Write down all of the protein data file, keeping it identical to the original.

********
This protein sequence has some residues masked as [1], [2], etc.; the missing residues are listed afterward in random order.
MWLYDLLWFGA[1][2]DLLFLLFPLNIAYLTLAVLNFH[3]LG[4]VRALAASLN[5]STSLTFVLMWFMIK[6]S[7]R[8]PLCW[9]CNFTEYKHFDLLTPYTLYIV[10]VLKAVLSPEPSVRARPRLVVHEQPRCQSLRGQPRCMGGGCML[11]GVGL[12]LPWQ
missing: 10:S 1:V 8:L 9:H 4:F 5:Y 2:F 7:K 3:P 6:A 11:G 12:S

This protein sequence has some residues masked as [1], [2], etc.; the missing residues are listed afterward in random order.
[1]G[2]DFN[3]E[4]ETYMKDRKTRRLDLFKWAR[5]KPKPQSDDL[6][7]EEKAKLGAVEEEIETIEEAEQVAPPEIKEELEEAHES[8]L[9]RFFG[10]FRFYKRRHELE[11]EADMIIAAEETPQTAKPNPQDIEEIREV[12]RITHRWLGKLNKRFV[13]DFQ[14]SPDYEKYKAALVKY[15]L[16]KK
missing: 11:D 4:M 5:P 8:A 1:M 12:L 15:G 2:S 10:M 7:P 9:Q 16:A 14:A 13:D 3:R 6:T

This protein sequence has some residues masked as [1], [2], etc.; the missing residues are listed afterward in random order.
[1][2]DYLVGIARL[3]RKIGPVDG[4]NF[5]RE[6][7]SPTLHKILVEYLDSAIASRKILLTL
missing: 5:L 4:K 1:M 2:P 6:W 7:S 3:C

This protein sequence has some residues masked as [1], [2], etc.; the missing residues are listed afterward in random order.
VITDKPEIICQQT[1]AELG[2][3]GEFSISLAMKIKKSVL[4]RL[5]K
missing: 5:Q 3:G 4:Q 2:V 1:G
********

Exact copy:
This protein sequence has some residues masked as [1], [2], etc.; the missing residues are listed afterward in random order.
MWLYDLLWFGA[1][2]DLLFLLFPLNIAYLTLAVLNFH[3]LG[4]VRALAASLN[5]STSLTFVLMWFMIK[6]S[7]R[8]PLCW[9]CNFTEYKHFDLLTPYTLYIV[10]VLKAVLSPEPSVRARPRLVVHEQPRCQSLRGQPRCMGGGCML[11]GVGL[12]LPWQ
missing: 10:S 1:V 8:L 9:H 4:F 5:Y 2:F 7:K 3:P 6:A 11:G 12:S

This protein sequence has some residues masked as [1], [2], etc.; the missing residues are listed afterward in random order.
[1]G[2]DFN[3]E[4]ETYMKDRKTRRLDLFKWAR[5]KPKPQSDDL[6][7]EEKAKLGAVEEEIETIEEAEQVAPPEIKEELEEAHES[8]L[9]RFFG[10]FRFYKRRHELE[11]EADMIIAAEETPQTAKPNPQDIEEIREV[12]RITHRWLGKLNKRFV[13]DFQ[14]SPDYEKYKAALVKY[15]L[16]KK
missing: 11:D 4:M 5:P 8:A 1:M 12:L 15:G 2:S 10:M 7:P 9:Q 16:A 14:A 13:D 3:R 6:T

This protein sequence has some residues masked as [1], [2], etc.; the missing residues are listed afterward in random order.
[1][2]DYLVGIARL[3]RKIGPVDG[4]NF[5]RE[6][7]SPTLHKILVEYLDSAIASRKILLTL
missing: 5:L 4:K 1:M 2:P 6:W 7:S 3:C

This protein sequence has some residues masked as [1], [2], etc.; the missing residues are listed afterward in random order.
VITDKPEIICQQT[1]AELG[2][3]GEFSISLAMKIKKSVL[4]RL[5]K
missing: 5:Q 3:G 4:Q 2:V 1:G